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My fireplace is direct vent, and my gas heater is not. If I replace my gas heater with a direct vent model, do I still need to supply make-up air? The only other gas-burning appliance is a gas stove, upstairs, with a circulating range hood (does not exhaust out of the home).

If I no longer need make up air, I can terminate the direct vent gas heater at the location currently being used for make up air (assuming I meet required code clearances).

  • I doubt it would be code to remove the makeup air supply. heaters produce a higher level of carbon monoxide the vent provides a way to get that out of the living space. I had a friend and her 2 dogs die from carbon monoxide a few years back nothing to mess with. – Ed Beal Jan 16 '17 at 14:14
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    My home has direct-vent furnace and water heater from initial construction, and I have no makeup air duct. I suspect it's not needed, but I'd have an HVAC contractor have a look at your home as a system. – isherwood Jan 16 '17 at 14:46
  • @EdBeal Direct vent appliances have an exhaust and a combustion air intake. So a separate "make-up" air vent is likely not required. The danger comes if you have a cracked heat exchanger, but properly functioning CO detectors should catch that failure. – Tester101 Jan 16 '17 at 15:50
  • I don't do much heating, with the combustion air supplied there should be no need for a vent. Thanks Tester. – Ed Beal Jan 16 '17 at 17:33
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There's no air to "make-up", so likely no need for a "make-up air" supply. However, you'll have to check your local codes to determine if you're still required to have one.

Direct vent appliances will have an exhaust outlet, as well as a combustion air inlet. They draw air in through the combustion air intake, use the air for combustion, then expel the exhaust through the exhaust vent. They should be completely "sealed", when it comes to combustion. They'll also have safety sensors to insure that enough air is coming in, and enough exhaust is going out.

As for the gas range... You'll have to check local codes to be sure, but commonly a range hood that exhaust to the outdoors is required where gas ranges are used. If this is the case, you'll need some way to replace the air that's exhausted by the range hood. If the home is not sealed up really tight, leaky windows, doors, and other openings should provide enough air. Though if the house is sealed well, you'll need to provide an intake vent.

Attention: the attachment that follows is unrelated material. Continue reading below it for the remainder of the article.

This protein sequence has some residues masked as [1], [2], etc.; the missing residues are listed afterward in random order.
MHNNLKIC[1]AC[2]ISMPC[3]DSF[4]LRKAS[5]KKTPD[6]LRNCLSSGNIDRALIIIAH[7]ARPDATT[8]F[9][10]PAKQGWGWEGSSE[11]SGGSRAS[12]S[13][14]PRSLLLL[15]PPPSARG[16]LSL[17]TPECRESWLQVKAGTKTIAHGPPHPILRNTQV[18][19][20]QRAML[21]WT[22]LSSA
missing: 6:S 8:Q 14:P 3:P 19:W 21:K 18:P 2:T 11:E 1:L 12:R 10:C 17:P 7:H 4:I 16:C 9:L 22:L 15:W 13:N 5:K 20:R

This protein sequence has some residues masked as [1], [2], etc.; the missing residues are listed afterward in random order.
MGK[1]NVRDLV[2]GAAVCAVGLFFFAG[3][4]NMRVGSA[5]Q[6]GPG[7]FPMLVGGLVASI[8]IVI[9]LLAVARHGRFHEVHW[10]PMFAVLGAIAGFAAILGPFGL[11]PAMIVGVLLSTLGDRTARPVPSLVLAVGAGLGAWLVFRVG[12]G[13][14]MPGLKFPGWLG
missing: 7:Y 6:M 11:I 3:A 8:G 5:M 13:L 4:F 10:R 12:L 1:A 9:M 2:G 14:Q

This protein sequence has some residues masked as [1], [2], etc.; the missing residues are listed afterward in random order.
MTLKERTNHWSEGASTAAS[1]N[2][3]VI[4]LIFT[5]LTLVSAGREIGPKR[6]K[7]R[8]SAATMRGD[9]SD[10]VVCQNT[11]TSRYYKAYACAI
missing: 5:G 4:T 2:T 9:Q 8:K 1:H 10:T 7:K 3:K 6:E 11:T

Again, you'll have to check with your local building department, as codes can vary from place to place.

  • Thank you! I really appreciate your involvement in the DIY community. As a bonus question, do you know if exhausting a bathroom fan ~32" away from a direct vent gas appliance is permitted? Neither the bathroom fan installation instructions nor the furnace instructions answer this. – MinnesotaDIY Jan 16 '17 at 19:32
  • @MinnesotaDIY I'll have to look up the exact distance between mechanical ventilation and air intake, as I don't know it off hand. – Tester101 Jan 16 '17 at 20:46
  • @MinnesotaDIY International residential code has this to say about exhaust opening separation. M1506.3 Exhaust openings. Air exhaust openings shall terminate not less than 3 feet (914 mm) from property lines; 3 feet (914 mm) from operable and nonoperable openings into the building and 10 feet (3048 mm) from mechanical air intakes except where the opening is located 3 feet (914 mm) above the air intake. Openings shall comply with Sections R303.5.2 and R303.6. – Tester101 Jan 17 '17 at 14:07
  • So the bathroom exhaust has to be 10' away, unless it's more than 3' above the intake. – Tester101 Jan 17 '17 at 14:08
  • This is great. Again, thank you for volunteering your time to help strangers on the internet with our projects! – MinnesotaDIY Jan 17 '17 at 15:30

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